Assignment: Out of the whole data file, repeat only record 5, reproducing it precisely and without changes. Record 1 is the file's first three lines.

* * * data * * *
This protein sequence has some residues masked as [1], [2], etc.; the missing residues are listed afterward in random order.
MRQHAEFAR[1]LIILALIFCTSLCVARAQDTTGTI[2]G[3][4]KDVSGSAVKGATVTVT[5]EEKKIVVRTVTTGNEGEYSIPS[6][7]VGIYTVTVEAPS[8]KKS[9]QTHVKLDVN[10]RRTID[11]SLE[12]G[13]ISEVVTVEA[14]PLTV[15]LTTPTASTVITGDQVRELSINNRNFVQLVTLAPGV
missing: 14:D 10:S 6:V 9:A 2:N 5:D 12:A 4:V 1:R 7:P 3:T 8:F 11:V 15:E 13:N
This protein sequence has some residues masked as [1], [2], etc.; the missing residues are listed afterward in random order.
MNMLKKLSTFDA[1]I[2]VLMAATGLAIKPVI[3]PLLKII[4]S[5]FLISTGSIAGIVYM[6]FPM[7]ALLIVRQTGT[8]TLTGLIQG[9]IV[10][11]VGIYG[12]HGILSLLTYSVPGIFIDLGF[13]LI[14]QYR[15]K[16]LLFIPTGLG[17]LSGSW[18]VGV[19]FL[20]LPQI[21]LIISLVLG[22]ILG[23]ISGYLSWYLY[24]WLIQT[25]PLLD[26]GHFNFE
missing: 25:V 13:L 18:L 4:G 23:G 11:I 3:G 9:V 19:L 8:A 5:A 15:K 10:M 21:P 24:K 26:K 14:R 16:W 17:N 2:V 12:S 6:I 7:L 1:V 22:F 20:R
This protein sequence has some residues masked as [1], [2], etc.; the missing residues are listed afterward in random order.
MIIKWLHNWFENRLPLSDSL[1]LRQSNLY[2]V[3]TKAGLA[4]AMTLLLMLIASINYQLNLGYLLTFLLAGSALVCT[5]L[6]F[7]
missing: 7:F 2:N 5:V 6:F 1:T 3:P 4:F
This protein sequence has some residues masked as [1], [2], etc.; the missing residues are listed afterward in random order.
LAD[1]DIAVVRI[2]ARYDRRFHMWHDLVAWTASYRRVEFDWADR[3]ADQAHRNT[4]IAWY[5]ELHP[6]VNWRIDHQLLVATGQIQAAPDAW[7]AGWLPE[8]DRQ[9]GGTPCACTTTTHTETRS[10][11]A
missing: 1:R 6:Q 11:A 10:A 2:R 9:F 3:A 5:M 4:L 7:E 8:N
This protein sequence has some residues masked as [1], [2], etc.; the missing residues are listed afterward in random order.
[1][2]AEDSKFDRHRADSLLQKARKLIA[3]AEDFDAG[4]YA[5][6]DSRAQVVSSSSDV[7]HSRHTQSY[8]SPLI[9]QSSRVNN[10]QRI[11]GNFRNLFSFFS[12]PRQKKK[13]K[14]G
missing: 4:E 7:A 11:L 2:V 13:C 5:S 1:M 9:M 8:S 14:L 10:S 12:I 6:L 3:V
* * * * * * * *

This protein sequence has some residues masked as [1], [2], etc.; the missing residues are listed afterward in random order.
[1][2]AEDSKFDRHRADSLLQKARKLIA[3]AEDFDAG[4]YA[5][6]DSRAQVVSSSSDV[7]HSRHTQSY[8]SPLI[9]QSSRVNN[10]QRI[11]GNFRNLFSFFS[12]PRQKKK[13]K[14]G
missing: 4:E 7:A 11:L 2:V 13:C 5:S 1:M 9:M 8:S 14:L 10:S 12:I 6:L 3:V